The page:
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Acosta v. Alexandre

SUPREME COURT OF THE STATE OF NEW YORK APPELLATE DIVISION SECOND JUDICIAL DEPARTMENT


February 9, 2010

ABIGAIL ACOSTA, RESPONDENT,
v.
PIERRE J. ALEXANDRE, APPELLANT.

In an action to recover damages for personal injuries, the defendant appeals, as limited by his brief, from so much of an order of the Supreme Court, Kings County (Kramer, J.), dated February 26, 2009, as denied those branches of his motion which were for summary judgment dismissing the plaintiff's claims of serious injury under the permanent loss, permanent consequential limitation of use categories of Insurance Law § 5102(d), and significant limitation of use on the ground that the plaintiff did not sustain any such serious injuries within the meaning of that statute.

Published by New York State Law Reporting Bureau pursuant to Judiciary Law § 431.

This opinion is uncorrected and subject to revision before publication in the Official Reports.

STEVEN W. FISHER, J.P., FRED T. SANTUCCI, THOMAS A. DICKERSON, CHERYL E. CHAMBERS and PLUMMER E. LOTT, JJ.

(Index No. 7479/08)

DECISION & ORDER

ORDERED that the order is reversed insofar as appealed from, on the law, with costs, and those branches of the defendant's motion which were for summary judgment dismissing the plaintiff's claims of serious injury under the permanent loss, permanent consequential limitation of use, and significant limitation of use categories of Insurance Law § 5102(d) on the ground that the plaintiff did not sustain any such serious injuries within the meaning of that statute.

The defendant met his prima facie burden of showing that the plaintiff did not sustain a serious injury within the meaning of Insurance Law § 5102(d) as a result of the subject accident (see Toure v Avis Rent A Car Sys., 98 NY2d 345; Gaddy v Eyler, 79 NY2d 955, 956-957). In opposition, the plaintiff failed to raise a triable issue of fact.

The affirmation of Dr. Mark S. McMahon, one of the plaintiff's treating physicians, was insufficient to raise a triable issue of fact since he noted only an insignificant limitation in the plaintiff's left knee one month after the subject accident (see Trotter v Hart, 285 AD2d 772; Cabri v Myung-SooPark, 260 AD2d 525; Waldman v Dong Kook Chang, 175 AD2d 204), and set forth no quantified range-of-motion findings or a qualitative assessment of the plaintiff's left knee on his recent examination of the plaintiff (see Toure v Avis Rent A Car Sys., 98 NY2d at 350; Giannini v Cruz, 67 AD3d 638; Taylor v Flaherty, 65 AD3d 1328; Barnett v Smith, 64 AD3d 669, 671; Shtesl v Kokoros, 56 AD3d 544, 546).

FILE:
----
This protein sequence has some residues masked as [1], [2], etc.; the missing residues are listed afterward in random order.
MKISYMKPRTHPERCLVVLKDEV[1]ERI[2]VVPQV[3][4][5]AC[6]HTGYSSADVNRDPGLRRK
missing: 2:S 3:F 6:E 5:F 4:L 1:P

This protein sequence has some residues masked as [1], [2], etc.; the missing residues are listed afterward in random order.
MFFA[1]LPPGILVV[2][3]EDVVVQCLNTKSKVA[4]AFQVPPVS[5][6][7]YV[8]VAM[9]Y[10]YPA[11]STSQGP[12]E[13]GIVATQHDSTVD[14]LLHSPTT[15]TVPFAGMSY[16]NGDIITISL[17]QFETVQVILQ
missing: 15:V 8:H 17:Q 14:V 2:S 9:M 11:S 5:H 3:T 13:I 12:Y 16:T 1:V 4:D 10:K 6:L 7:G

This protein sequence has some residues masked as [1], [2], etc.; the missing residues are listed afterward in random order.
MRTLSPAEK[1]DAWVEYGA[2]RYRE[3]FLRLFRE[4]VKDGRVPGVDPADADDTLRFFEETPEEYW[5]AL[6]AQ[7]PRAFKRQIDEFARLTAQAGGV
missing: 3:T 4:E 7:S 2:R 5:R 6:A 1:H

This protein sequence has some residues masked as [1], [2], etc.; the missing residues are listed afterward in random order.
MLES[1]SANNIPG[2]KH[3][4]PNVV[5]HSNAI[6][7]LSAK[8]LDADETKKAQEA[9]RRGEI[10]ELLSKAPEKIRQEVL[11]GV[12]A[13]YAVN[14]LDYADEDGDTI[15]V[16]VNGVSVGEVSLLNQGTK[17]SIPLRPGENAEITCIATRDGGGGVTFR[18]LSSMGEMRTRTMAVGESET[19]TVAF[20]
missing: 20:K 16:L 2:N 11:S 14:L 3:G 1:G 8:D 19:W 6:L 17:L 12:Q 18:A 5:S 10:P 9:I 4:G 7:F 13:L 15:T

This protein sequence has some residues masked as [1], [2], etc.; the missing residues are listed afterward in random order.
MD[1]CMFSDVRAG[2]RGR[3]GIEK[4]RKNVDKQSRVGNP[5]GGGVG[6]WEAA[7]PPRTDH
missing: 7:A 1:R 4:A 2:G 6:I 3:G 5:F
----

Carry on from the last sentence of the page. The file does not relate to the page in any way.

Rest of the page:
The medical records of Dr. Jon Greenfield concerning the plaintiff failed to raise an issue of fact. Those records merely noted the plaintiff's subjective complaints of pain (see Dantini v Cuffie, 59 AD3d 490; Ranzie v Abdul-Massih, 28 AD3d 447; Picott v Lewis, 26 AD3d 319), and noted normal range of motion in the left knee on the two occasions Dr. Greenfield tested that knee (see Djetoumani v Transit, Inc., 50 AD3d 944).

The magnetic resonance imaging report of Dr. Jacob Lichy concerning the plaintiff's left knee, on its own, was insufficient to raise a triable issue of fact. That report merely noted the existence of a partial tear of the plaintiff's anterior cruciate ligament. The mere existence of a tear in a ligament is not evidence of a serious injury in the absence of objective evidence of the extent of the alleged physical limitations resulting from the injury and its duration (see Su Gil Yun v Barber, 63 AD3d 1140, 1142).

The plaintiff's affidavit also failed to raise a triable issue of fact (see Luizzi-Schwenk v Singh, 58 AD3d 811; Sealy v Riteway-1, Inc., 54 AD3d 1018).

FISHER, J.P., SANTUCCI, DICKERSON, CHAMBERS and LOTT, JJ., concur.

20100209

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